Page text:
The vitamin B family

The B vitamins are B12, B2, B3, B5, B6, B7, B9 and B12. If you look at the recommended daily amount for all of them added together, it comes to 26 micrograms (26/1000th of a gram, or just less than a grain of rice!). The B vitamins are water soluble and our bodies need a regular intake due to excretion. This can easily be achieved with a balanced diet, but people lead busy lives and often eat processed foods that are full of added chemicals, contaminants (such as glyphosate) and eat foods that are low in B vitamins. Our advice is to focus on a whole food B vitamin approach and take a daily multi-vitamin or B vitamin complex. There are some key foods that are vitamin B rich that will really transform your health. You may also need a specific B vitamin to overcome an metabolic or drug problem, or to meet a specific need such as the need to lower blood sugar.

  • Eat liver (or a rich liver pate) twice a week.
  • Take a teaspoon of nutritional yeast daily.

If you are deficient in one or more B vitamins, you could develop some serious medical conditions.

B Vitamins and gut health

B vitamins are part-synthesised and absorbed in your stomach and gut. With approximately 70% of the immune system located in the gut lining, the trillions of bacteria play a critical role in the behaviour of B vitamins. We could be getting enough B vitamins from food and even using supplements, and still have some critical B deficiencies due to absorbance or the vitamins interaction with good and bad bacteria. Taking medicines such as antacids, antibiotics, diabetes drugs, painkillers etc can have an unexpected effect upon vitamin B levels.

* Related to the B vitamins

For each of the B vitamins we have put together a strategy for achieving an adequate to therapeutic dose. Taking large doses is fine for some, but certain B vitamins cause side-effects in high dosage.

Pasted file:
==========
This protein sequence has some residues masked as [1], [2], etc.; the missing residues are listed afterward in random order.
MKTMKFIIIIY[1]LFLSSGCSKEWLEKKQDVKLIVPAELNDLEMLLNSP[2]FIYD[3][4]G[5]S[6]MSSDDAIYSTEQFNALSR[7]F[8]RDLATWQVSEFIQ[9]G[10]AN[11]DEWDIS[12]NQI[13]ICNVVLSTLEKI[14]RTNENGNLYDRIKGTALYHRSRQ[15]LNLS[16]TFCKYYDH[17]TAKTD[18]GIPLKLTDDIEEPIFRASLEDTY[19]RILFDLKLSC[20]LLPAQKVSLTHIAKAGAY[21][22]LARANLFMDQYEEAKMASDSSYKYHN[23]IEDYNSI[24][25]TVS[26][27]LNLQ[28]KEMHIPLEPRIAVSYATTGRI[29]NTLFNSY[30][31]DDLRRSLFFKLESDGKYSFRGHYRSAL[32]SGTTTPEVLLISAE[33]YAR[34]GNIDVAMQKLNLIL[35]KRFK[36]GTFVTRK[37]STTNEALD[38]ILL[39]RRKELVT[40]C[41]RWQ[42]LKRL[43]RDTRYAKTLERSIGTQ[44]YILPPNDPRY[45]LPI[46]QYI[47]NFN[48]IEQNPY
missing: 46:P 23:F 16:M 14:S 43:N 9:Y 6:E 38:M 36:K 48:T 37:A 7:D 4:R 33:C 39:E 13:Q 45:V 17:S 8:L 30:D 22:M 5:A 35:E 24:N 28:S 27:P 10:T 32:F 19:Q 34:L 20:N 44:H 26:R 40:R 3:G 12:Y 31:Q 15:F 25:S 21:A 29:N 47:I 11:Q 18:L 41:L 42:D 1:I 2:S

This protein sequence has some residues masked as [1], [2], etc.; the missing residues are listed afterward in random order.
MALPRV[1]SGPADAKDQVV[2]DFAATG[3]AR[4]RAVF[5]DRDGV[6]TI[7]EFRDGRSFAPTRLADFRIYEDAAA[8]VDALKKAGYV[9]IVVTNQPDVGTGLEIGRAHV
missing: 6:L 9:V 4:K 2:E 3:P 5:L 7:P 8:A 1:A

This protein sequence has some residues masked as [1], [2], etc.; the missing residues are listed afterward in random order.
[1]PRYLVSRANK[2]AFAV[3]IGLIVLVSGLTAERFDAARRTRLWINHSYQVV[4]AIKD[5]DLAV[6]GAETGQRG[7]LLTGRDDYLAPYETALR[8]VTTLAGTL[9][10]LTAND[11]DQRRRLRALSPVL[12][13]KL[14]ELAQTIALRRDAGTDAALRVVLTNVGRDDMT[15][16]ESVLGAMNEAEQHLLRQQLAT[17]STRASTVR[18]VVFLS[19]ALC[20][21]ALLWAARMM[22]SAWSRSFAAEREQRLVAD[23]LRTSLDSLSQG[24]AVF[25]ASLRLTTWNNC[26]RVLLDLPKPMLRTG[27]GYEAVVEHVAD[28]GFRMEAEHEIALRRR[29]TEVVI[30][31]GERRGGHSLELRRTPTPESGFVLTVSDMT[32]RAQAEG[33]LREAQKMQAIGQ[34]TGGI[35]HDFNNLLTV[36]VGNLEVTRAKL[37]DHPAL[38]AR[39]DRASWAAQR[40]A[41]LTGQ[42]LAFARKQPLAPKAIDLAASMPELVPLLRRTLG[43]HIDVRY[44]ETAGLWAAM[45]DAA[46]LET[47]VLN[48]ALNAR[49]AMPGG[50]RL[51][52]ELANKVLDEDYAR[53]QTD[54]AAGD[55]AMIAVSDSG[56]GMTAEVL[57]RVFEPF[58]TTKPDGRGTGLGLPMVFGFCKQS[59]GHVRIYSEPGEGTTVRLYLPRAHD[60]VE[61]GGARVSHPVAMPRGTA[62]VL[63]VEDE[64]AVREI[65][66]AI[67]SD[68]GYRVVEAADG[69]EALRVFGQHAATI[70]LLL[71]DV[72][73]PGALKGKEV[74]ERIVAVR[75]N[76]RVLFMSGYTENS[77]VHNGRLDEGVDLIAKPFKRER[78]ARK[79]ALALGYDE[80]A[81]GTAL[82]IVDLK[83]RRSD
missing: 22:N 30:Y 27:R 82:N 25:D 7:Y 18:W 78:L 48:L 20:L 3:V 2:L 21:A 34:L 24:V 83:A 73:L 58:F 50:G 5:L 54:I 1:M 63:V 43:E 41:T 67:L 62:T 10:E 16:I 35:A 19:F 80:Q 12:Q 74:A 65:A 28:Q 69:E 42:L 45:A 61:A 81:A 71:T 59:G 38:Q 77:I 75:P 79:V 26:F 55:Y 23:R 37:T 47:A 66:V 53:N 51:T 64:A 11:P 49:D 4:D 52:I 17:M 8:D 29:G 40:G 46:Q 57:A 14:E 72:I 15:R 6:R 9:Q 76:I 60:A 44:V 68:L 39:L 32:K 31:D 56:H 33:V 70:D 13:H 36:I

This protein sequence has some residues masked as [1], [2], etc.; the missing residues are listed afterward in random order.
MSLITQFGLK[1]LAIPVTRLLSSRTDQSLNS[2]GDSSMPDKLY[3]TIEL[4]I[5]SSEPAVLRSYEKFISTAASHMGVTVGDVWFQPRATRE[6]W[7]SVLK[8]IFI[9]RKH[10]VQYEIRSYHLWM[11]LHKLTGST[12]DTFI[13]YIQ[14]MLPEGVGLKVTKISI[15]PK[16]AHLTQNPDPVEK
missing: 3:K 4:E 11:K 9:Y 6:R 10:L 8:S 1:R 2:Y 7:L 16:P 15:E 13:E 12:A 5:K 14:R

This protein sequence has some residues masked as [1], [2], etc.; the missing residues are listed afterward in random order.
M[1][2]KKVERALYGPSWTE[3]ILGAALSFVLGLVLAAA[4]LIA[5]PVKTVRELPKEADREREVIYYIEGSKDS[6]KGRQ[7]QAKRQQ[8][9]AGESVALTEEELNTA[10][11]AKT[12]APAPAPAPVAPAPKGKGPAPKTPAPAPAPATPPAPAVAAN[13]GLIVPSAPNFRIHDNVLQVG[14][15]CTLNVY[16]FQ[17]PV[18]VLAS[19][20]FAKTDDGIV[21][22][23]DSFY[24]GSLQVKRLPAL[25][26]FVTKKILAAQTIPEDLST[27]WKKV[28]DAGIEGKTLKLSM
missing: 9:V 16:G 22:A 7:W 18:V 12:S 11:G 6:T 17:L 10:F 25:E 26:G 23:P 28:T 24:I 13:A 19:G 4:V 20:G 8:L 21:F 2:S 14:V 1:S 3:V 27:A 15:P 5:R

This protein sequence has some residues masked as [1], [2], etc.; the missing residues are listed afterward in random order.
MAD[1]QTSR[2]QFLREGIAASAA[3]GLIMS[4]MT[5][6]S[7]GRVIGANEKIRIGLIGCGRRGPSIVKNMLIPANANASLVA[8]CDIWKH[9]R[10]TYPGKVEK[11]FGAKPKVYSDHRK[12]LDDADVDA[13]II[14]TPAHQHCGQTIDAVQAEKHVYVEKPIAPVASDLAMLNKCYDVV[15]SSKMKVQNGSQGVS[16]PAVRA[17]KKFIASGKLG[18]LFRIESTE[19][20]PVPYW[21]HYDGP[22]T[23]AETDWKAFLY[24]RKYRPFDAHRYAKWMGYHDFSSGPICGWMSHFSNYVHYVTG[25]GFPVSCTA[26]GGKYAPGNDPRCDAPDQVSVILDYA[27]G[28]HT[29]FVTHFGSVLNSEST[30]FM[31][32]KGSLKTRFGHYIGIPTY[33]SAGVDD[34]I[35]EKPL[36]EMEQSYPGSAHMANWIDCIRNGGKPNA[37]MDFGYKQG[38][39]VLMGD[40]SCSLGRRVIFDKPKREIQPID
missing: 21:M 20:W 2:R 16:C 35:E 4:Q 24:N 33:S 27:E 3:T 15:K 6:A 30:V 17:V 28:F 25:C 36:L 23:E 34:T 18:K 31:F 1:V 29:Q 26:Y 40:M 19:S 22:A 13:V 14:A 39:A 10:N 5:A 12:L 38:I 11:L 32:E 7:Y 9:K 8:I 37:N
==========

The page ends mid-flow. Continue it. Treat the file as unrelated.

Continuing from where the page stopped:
Stress management

Metabolism & weight loss

Energy and fatigue

Cellular health & oxidation

Diabetes prevention

Heart health

Brain function

Skin health

Hormonal health

Liver health

Nervous system

Vitamin C synergy

Digestive health

Weight loss

Eye health

B Vitamin intake strategy

A great strategy would bes to try and eat:-

  1. A good portion of quality meat or fish daily.
  2. Liver and other offal.
  3. A weekly portion or two of shellfish such as clams, oysters and shrimp.
  4. Some cruciferous vegetables daily.
  5. Regular portions of legumes such as chickpeas, lentils and kidney beans.
  6. Daily dairy in the form of quality cheese, yogurt and milk (grass fed or pastured).
  7. A couple of eggs each day.
  8. A daily snack of a handful of almonds, a handful of sunflower seeds and a banana.

Our advice is to take a multi-vitamin or a B-complex vitamin daily PLUS  a teaspoon of nutritional yeast daily PLUS eat some form of liver 2 or 3 times a week. The minimum should be to take a supplement, but a whole food approach is way better.

  1. Nutritional yeast is packed with 6 of these 8 B vitamins (the fortified version also has B12). It's very inexpensive and just one teaspoon a day will hit the RDA of 4, 2 teaspoons will hits all 6. It's not called "vegan fairy dust" for nothing.
  2. Liver is packed with B vitamins and a whole range of other micro-nutrients. If you are a fan of liver then you are covered as 50-75g portion will smash 6 of the 8 B vitamins and deliver lots of choline too. If you hate liver then liver pâté can be enjoyed and even be made at home (the recipe is so simple). Liver pâté contains mostly liver, so you get all the nutrients without the pure liver taste. It’s creamy and delicious, but above all, it’s one of the most nutritious superfoods you can eat. Animal liver doesn't store toxins; rather, it flushes out toxins.